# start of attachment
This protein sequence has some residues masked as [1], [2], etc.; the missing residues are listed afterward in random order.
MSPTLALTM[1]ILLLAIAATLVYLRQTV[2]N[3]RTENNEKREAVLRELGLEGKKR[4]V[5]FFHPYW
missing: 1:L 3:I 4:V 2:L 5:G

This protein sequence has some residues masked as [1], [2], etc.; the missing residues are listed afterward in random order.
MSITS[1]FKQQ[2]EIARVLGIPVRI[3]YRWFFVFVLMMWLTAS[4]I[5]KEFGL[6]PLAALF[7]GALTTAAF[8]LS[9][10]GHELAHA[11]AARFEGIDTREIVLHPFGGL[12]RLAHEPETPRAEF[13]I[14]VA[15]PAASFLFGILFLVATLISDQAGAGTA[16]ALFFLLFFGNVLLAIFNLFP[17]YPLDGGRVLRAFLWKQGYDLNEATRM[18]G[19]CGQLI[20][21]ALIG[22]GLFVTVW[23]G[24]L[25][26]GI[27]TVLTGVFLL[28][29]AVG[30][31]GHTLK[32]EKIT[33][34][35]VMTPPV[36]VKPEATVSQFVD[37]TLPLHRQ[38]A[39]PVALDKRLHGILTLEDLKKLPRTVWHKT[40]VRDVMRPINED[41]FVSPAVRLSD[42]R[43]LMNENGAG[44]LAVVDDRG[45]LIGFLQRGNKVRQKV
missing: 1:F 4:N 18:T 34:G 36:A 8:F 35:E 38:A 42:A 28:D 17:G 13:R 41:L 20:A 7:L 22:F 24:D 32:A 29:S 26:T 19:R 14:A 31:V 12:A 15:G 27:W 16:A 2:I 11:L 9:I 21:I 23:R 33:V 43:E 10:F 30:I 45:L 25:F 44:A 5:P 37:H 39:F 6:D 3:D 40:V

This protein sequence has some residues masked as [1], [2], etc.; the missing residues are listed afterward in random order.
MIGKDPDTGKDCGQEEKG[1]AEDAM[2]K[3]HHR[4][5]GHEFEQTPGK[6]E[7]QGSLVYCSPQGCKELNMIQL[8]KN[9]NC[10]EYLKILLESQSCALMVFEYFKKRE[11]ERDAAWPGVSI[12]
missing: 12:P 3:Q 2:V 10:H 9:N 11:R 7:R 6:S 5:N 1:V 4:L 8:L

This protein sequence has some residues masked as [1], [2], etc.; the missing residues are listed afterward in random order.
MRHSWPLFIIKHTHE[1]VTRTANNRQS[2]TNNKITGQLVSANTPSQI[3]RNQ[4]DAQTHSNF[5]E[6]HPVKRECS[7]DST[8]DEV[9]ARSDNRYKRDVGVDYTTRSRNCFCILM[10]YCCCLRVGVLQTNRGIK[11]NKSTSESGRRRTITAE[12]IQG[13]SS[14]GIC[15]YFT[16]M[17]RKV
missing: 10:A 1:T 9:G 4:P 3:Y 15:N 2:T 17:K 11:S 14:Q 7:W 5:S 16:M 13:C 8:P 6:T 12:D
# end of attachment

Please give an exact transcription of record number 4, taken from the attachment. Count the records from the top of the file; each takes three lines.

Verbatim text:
This protein sequence has some residues masked as [1], [2], etc.; the missing residues are listed afterward in random order.
MRHSWPLFIIKHTHE[1]VTRTANNRQS[2]TNNKITGQLVSANTPSQI[3]RNQ[4]DAQTHSNF[5]E[6]HPVKRECS[7]DST[8]DEV[9]ARSDNRYKRDVGVDYTTRSRNCFCILM[10]YCCCLRVGVLQTNRGIK[11]NKSTSESGRRRTITAE[12]IQG[13]SS[14]GIC[15]YFT[16]M[17]RKV
missing: 10:A 1:T 9:G 4:P 3:Y 15:N 2:T 17:K 11:S 14:Q 7:W 5:S 16:M 13:C 8:P 6:T 12:D